In case you haven’t encountered her on the internet, Lindy West is a writer and comedian who battles trolls–the kind that dwell on Twitter instead of beneath bridges. She’s also an audaciously loud, unapologetically fat woman in a world that prefers its women to be quiet and thin.
I identified with a lot of what West wrote about in Shrill. Her lifelong struggle with body image issues, her journey to find her voice as a writer, and–most recently–her incredible screw-up of a freelance project. Today, I admitted defeat on a project I never should have taken on, but I still haven’t screwed up as badly as West did when she was hired to write a press release for the band Spoon.
West was a geek kid who grew into a funny young woman. She once dreamed of slaying dragons, but now her bravery takes the form of frankly and publicly discussing issues that most of us would be hesitant to even whisper about in familiar rooms. Shrill is part memoir, part fat feminist manifesto, and runs the gamut from hilarious to heartbreaking. Sometimes in the same sentence.
I listened to the audiobook version, read by West, and although her vocal performance isn’t the most dynamic, the book is so personal that I couldn’t imagine someone else reading it. The downside to being familiar with West’s work beforehand was that I’d already heard several of the stories. I don’t believe she recycled content from her previously published articles–though I might be wrong about that–but she revisited some of the highlights of her career. A big chunk of the book is devoted to her public feud with the male-dominated comedy scene about rape jokes, and later she writes about confronting the internet troll who created an account using her recently deceased father’s identity to torment West. I remembered reading about both of those stories in the past couple of years, but West contextualizes them here within the larger story of her life.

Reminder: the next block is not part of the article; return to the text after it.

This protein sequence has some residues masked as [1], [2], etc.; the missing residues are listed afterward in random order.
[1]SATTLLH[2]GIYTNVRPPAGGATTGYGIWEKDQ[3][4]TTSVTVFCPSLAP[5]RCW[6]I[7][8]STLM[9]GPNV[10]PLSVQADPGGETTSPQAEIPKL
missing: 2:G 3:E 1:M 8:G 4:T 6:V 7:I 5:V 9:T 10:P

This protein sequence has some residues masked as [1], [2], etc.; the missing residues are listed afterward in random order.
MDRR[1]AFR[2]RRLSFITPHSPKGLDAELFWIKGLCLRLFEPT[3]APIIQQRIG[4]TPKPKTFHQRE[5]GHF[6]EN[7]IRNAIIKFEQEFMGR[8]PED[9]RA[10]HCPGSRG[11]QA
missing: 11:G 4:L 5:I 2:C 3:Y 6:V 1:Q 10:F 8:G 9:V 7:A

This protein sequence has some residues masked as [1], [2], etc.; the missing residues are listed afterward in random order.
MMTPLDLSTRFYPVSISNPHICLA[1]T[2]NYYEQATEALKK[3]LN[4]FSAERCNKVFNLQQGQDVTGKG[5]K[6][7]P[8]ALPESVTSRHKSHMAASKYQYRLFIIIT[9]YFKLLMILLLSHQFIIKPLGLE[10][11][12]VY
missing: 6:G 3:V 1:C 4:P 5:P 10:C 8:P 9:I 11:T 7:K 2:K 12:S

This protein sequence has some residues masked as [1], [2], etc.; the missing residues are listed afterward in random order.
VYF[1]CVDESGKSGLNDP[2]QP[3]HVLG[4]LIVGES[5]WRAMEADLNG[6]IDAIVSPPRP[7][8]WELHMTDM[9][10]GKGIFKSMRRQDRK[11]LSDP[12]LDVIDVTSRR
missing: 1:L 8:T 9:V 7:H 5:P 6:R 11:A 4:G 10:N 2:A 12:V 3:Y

If you’re looking for a scholarly work on feminism or the fat acceptance movement, Shrill isn’t it. If, on the other hand, you’re in the mood for a clever and poignant memoir by a proudly loud woman, then click the link below to check it out.